Man makes belated confession in farmer's death

A man serving a life term for murder has confessed to fatally shooting Allegan County farmer Phil Timmerman, after insisting his innocence for nearly two decades.
AP Wire
Jun 13, 2014


Scott Wynne confessed in a five-page statement and a 90-minute recorded interview with police, saying he wanted to make amends with the victim's family.

"Although words are inadequate to express my regret for the harm and pain I so thoughtlessly inflicted on the Timmerman family, through this statement I hope to express my sorrow and remorse and provide some closure for them," Wynne wrote.

Timmerman, 37, was killed May 18, 1995, while working in an Allegan Township cornfield after dark. Wynne was convicted six months later. He filed numerous appeals and even convinced a federal judge to order a new trial, a decision reversed by a higher court.

His appeals were exhausted in 2011 with a rejection from the U.S. Supreme Court.

In his statement, Wynne said he was angry that Timmerman had leased his family's farmland, which Wynne considered his own after the death of his father.

He said Timmerman refused to rework a land agreement with Wynne's mother. That night, Wynne painted his face, donned camouflage clothing and approached Timmerman in the darkened field.

Wynne said Timmerman asked, "What the hell do you think you're doing?" and walked toward him. Wynne said he panicked, then became angry and fired a .22-caliber assault rifle. That gun jammed, so he fired repeatedly from a .45-caliber handgun. Timmerman, married and the father of three sons, was hit nine times.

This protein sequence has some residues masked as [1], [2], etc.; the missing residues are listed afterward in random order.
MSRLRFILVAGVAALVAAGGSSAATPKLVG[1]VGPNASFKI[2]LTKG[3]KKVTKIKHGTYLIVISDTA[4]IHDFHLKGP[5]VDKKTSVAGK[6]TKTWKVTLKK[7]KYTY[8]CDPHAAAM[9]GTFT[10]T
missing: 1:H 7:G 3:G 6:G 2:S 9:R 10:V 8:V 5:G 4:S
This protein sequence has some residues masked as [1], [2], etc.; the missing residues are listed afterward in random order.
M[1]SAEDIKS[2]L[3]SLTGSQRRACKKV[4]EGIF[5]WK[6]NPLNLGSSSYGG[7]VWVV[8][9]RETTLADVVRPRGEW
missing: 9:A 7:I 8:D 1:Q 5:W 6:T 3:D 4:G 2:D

The confession vindicated people whom the defense identified as possible suspects, said Patrick O'Reilly, a retired Allegan County sheriff's detective.

The victim's brothers, Dave and Ken Timmerman, said in a statement: "We were sure all along he was guilty but are glad this is out in the open for the sake of the jury, those that testified, the Sheriff's Department, the Prosecutor, and anyone else that was affected by the tragic event, confirming that the right decision was made."



I'm assuming his confession was driven by some awareness of his eventual meeting with his new found savior.


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